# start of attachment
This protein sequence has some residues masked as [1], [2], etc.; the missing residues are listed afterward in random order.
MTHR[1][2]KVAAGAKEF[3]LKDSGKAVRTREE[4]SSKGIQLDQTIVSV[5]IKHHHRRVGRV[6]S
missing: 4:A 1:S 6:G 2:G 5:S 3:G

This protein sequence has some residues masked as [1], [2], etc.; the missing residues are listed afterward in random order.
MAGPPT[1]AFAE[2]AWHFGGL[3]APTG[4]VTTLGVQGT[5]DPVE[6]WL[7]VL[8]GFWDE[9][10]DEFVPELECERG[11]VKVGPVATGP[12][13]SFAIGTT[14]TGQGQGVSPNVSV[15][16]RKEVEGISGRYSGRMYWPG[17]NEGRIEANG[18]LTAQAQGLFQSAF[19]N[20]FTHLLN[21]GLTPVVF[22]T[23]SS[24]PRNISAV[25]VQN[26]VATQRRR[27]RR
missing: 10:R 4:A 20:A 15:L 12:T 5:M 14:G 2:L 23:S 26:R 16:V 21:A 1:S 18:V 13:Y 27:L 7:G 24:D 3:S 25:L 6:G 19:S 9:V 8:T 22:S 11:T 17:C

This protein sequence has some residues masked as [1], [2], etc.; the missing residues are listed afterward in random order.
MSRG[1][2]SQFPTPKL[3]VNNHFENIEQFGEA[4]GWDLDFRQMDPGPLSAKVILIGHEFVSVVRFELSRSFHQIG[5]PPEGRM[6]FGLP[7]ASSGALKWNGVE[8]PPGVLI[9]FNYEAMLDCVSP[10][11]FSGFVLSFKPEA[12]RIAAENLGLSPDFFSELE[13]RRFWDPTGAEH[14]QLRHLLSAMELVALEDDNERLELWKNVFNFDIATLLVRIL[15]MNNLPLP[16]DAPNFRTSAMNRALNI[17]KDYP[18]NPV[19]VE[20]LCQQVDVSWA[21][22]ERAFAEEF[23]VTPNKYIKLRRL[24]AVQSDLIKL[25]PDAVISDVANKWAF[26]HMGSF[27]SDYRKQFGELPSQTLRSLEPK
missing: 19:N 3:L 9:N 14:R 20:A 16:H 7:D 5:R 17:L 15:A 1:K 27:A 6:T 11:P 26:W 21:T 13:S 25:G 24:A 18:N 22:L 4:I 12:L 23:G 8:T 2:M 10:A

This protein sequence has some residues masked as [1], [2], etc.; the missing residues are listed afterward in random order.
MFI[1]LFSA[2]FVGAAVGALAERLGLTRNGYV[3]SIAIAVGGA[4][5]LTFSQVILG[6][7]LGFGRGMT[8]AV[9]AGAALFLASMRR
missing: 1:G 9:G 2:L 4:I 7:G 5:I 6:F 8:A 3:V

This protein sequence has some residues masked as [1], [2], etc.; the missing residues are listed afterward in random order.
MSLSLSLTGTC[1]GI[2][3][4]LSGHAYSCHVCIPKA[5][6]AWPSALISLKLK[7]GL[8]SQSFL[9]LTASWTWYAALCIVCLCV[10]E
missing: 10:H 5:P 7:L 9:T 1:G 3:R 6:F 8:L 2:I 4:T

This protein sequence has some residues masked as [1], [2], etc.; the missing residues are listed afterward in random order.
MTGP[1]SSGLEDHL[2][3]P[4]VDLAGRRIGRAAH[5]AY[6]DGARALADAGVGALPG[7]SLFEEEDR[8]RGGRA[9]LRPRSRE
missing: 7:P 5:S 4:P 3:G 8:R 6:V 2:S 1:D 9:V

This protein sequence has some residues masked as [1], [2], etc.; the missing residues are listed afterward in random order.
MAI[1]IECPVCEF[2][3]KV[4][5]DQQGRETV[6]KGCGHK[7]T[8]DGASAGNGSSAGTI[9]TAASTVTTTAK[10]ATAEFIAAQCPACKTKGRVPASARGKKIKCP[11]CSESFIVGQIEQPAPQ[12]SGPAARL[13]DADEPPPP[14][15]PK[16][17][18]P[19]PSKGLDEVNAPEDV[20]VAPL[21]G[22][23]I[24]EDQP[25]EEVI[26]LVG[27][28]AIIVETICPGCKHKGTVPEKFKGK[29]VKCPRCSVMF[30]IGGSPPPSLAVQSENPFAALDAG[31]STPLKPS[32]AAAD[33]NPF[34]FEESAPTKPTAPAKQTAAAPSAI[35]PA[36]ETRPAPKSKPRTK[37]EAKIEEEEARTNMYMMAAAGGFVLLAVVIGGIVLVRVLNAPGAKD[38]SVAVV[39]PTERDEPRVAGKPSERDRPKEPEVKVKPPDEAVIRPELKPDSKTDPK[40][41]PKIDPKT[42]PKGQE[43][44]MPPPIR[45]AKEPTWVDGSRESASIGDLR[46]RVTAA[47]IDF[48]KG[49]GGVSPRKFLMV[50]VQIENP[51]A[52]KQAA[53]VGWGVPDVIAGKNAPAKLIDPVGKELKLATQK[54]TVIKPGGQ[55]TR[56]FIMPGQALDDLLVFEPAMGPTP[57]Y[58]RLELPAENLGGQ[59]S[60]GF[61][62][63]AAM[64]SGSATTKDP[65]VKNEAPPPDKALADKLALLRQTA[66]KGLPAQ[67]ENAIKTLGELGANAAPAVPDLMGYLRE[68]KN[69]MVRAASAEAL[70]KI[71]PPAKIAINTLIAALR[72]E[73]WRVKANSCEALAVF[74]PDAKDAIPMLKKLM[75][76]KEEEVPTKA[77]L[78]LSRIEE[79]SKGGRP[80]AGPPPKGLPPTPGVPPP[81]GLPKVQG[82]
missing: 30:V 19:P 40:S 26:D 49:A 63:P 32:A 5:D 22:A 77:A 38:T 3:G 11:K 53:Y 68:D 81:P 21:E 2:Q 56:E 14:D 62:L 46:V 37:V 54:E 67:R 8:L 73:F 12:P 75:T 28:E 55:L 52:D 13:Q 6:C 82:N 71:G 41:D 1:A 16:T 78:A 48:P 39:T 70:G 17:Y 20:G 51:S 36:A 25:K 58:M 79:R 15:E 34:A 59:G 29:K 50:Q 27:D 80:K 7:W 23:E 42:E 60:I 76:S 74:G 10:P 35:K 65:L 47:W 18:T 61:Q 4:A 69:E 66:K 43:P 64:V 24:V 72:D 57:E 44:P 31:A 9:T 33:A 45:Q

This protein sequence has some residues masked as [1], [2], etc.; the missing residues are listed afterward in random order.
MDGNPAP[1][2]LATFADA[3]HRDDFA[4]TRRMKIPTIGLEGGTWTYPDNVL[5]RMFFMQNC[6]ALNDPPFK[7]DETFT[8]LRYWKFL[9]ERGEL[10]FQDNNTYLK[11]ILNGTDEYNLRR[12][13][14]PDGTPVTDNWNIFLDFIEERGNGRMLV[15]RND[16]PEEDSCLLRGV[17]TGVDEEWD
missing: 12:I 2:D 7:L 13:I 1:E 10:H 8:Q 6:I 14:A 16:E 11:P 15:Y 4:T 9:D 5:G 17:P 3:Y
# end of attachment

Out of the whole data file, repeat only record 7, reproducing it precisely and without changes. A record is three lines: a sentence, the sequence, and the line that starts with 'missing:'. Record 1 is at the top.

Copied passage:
This protein sequence has some residues masked as [1], [2], etc.; the missing residues are listed afterward in random order.
MAI[1]IECPVCEF[2][3]KV[4][5]DQQGRETV[6]KGCGHK[7]T[8]DGASAGNGSSAGTI[9]TAASTVTTTAK[10]ATAEFIAAQCPACKTKGRVPASARGKKIKCP[11]CSESFIVGQIEQPAPQ[12]SGPAARL[13]DADEPPPP[14][15]PK[16][17][18]P[19]PSKGLDEVNAPEDV[20]VAPL[21]G[22][23]I[24]EDQP[25]EEVI[26]LVG[27][28]AIIVETICPGCKHKGTVPEKFKGK[29]VKCPRCSVMF[30]IGGSPPPSLAVQSENPFAALDAG[31]STPLKPS[32]AAAD[33]NPF[34]FEESAPTKPTAPAKQTAAAPSAI[35]PA[36]ETRPAPKSKPRTK[37]EAKIEEEEARTNMYMMAAAGGFVLLAVVIGGIVLVRVLNAPGAKD[38]SVAVV[39]PTERDEPRVAGKPSERDRPKEPEVKVKPPDEAVIRPELKPDSKTDPK[40][41]PKIDPKT[42]PKGQE[43][44]MPPPIR[45]AKEPTWVDGSRESASIGDLR[46]RVTAA[47]IDF[48]KG[49]GGVSPRKFLMV[50]VQIENP[51]A[52]KQAA[53]VGWGVPDVIAGKNAPAKLIDPVGKELKLATQK[54]TVIKPGGQ[55]TR[56]FIMPGQALDDLLVFEPAMGPTP[57]Y[58]RLELPAENLGGQ[59]S[60]GF[61][62][63]AAM[64]SGSATTKDP[65]VKNEAPPPDKALADKLALLRQTA[66]KGLPAQ[67]ENAIKTLGELGANAAPAVPDLMGYLRE[68]KN[69]MVRAASAEAL[70]KI[71]PPAKIAINTLIAALR[72]E[73]WRVKANSCEALAVF[74]PDAKDAIPMLKKLM[75][76]KEEEVPTKA[77]L[78]LSRIEE[79]SKGGRP[80]AGPPPKGLPPTPGVPPP[81]GLPKVQG[82]
missing: 30:V 19:P 40:S 26:D 49:A 63:P 32:A 5:D 22:A 77:A 38:T 3:G 11:K 53:Y 68:D 81:P 21:E 2:Q 56:E 14:D 62:L 46:V 37:V 54:E 67:R 8:L 73:F 12:P 75:T 28:E 55:L 52:D 13:Q 6:C 82:N 71:G 41:D 1:A 16:T 78:A 48:P 39:T 70:G 17:Y 20:G 51:S 36:A 25:K 58:M 79:R 15:E 34:A 59:G 29:K 50:Q 27:D 80:K 7:W 23:E 42:E 60:I 76:S 74:G 10:P 35:K 65:L 47:W 18:T 61:Q 4:A 69:E 66:K 43:P 64:V 24:V 72:D 57:E 44:P 31:A 9:T 33:A 45:Q